I am a 22-year-old bochur and I just came home from Eretz Yisroel. I want to bike around and my mother absolutely refuses. She says that I won’t get a shidduch if I ride my bike.
Who is right?
As it appears to me, this is not so much a matter of right or wrong as it is a matter of shalom bayis, and balancing the potential outcomes of individuality and personal expression against conformity.
On the shalom bayis front, regardless of whether or not riding a bicycle will have ill-effects on your shidduch prospects, it is clearly going to put your mother on high-alert, and leave her in a constant state of anxiety while you are dating.
The shidduch parsha can be stress-inducing enough without any additional points of contention between a dater and their parents. As such, you must consider how this tug-of-war might possibly get in the way of you and your parents going through the process of shidduchim in a calm and collected manner.
If your mother will continually be on edge as a result of your extracurricular interests, and fear that any time you receive a “no” for a potential shidduch it was a consequence of your bicycle riding, you might end up experiencing unnecessary quarrelling throughout the duration of your time in shidduchim.
As far as balancing individuality against conformity, the reality is, in the frum world, and particularly in the yeshivish world, conformity rules the day in a great many ways. There is a tacit, if not explicit, expectation for bachurim to dress, talk and allot their time within very specific and narrow guidelines, and any deviations from the norm will generally come with commensurate judgements.
For one reason or another, certain leisure activities, which have zero inherent non-kosher value, have been deemed “nisht normahl”, and one who participates in such activities is often looked upon with a measure of skepticism regarding their level of normalcy.
Furthermore, when prospective shidduchim are evaluated, it is very common for external factors to weigh heavily on the decision-making process; even those which likely have no relevance to the potential of the shidduch, or the quality of the individual.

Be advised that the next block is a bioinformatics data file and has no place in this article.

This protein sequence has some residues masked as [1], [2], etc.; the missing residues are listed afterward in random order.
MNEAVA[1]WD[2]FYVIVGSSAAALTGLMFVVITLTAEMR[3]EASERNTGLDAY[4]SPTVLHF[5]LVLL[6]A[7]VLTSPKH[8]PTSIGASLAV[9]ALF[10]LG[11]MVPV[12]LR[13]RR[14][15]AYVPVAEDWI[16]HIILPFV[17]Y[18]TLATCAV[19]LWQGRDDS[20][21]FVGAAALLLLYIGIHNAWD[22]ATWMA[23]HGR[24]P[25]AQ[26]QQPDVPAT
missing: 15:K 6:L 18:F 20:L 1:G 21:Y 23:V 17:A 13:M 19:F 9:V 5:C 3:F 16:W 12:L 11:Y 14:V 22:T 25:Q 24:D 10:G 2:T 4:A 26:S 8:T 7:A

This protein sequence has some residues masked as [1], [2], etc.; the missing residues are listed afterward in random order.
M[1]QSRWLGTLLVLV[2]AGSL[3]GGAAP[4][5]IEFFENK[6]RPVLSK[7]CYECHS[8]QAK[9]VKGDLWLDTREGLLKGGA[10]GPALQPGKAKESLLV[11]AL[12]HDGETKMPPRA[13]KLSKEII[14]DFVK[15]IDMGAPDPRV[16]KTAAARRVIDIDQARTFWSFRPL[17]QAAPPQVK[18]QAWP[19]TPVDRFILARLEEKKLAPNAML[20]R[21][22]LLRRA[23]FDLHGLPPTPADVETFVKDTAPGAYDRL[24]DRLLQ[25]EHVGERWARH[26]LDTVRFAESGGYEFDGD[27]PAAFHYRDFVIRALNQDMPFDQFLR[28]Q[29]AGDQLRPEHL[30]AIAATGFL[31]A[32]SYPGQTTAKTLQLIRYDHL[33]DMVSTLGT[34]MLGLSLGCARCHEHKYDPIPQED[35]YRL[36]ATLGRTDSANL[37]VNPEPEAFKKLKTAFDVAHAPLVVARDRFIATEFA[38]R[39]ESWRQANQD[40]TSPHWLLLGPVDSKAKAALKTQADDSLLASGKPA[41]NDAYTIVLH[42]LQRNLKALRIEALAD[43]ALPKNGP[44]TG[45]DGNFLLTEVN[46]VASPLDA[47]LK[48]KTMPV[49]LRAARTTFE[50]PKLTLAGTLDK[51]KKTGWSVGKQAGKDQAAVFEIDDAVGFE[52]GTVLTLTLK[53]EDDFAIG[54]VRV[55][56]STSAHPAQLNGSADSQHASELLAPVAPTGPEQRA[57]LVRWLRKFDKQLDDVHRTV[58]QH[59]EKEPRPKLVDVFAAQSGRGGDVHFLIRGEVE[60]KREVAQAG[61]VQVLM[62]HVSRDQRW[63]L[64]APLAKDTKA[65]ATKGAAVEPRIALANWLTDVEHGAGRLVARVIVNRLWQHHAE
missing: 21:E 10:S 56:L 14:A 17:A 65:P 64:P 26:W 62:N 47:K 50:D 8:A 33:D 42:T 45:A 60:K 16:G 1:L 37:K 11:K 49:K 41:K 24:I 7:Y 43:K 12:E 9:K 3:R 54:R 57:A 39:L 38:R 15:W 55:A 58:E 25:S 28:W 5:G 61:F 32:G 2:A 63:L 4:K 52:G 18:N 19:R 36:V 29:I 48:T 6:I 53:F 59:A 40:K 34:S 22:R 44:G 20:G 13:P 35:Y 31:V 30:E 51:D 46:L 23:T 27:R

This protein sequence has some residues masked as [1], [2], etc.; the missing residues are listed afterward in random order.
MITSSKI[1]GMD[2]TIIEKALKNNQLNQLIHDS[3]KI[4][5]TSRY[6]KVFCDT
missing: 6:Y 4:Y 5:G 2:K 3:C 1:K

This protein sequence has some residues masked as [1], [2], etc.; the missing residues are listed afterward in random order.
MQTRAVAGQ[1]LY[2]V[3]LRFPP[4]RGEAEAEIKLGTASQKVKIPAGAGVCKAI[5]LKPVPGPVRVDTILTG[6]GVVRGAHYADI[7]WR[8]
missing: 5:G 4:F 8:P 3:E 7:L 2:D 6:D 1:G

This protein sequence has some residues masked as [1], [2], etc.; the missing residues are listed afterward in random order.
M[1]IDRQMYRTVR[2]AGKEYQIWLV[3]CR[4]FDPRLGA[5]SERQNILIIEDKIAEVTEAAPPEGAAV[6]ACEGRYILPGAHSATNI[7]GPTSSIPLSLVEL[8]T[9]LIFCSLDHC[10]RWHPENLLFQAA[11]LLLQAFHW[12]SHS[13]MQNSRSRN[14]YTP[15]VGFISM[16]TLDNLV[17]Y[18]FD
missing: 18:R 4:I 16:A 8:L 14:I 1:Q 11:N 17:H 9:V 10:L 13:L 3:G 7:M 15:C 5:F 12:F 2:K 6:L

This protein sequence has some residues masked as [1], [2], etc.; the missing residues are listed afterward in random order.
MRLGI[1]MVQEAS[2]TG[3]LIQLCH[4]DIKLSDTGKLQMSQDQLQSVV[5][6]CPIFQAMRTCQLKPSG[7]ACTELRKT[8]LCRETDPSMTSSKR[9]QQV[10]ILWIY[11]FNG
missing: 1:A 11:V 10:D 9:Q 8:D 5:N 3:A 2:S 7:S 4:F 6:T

As an aside, what I personally find most disheartening about this reality, is that the collective buy-in to these rather arbitrary resolutions and adjudications has lent them a measure of virtue and verisimilitude.
All the same, rightly or wrongly, in this regard, there is some validity to what your mother is telling you. If you ride your bicycle around publicly, people will notice, and the judgements and assumptions that will follow could quite plausibly affect you in the realm of shidduchim.
Now, the standard rejoinder to this reality is, “There is nothing wrong with doing X, and if someone won’t date me because of that, then such a person isn’t for me anyway, and I have saved us both the trouble of dating each other.”
However, in truth, such a response is often short-sighted and inaccurate. When someone in shidduchim is deliberating between a few ideas that have been presented, all of which sound pretty good, a line has to be drawn somewhere in order to decide where to start. Consequently, someone may say, “This idea sounds fine, but I do wonder about the fact that he/she does X. Let’s start somewhere else and get back to that idea if others do not work out.”
Moreover, after getting to know someone, and finding a strong connection, one may suddenly find that the guy who rides a bike, or the gal who takes up archery, is just right for them. Whereas, had they known of those things beforehand, they might have passed on the idea.
On the flip side, if riding your bike is not simply an activity which you enjoy, but one that is important to you, and is a form of self-expression, that is also an important reality, and one which must be considered. If not being able to ride your bike will cause you to be an unhappy person, or, worse yet, an unhappy dater, that can have equally negative impacts on your shidduchim.
Consequently, what you must ask yourself is, how important is it for you to ride your bike? The answer to which, in turn, must then be weighed against the friction it may engender between you and your mother, along with the potential assumptions that may be made about you by those who see you riding. Once that hashara is made, you must decide what you feel is right and true for you.
Incidentally, while the following closing point may not be helpful to those who enjoy activities other than bicycling, but, nonetheless, leave them with the same dilemma you are facing, it may be a very suitable solution for you.
There are some very prominent rabbonim and rebbeim who ride a bike, either for leisure or menuchas hanefesh. Not publicly, but they drive to an out-of-the way park, and ride there. If you can find a secluded place to ride, doing so may satisfy your needs, attenuate and assuage your mother’s anxiety, and effectively prevent unfair judgements being made about you as a result of your cycling.
Whatever decision you make, may The Melech Tov U’maitiv bring you bracha v’hatzlacha, and see that you find your zivug faster than you can ride with the wind at your back.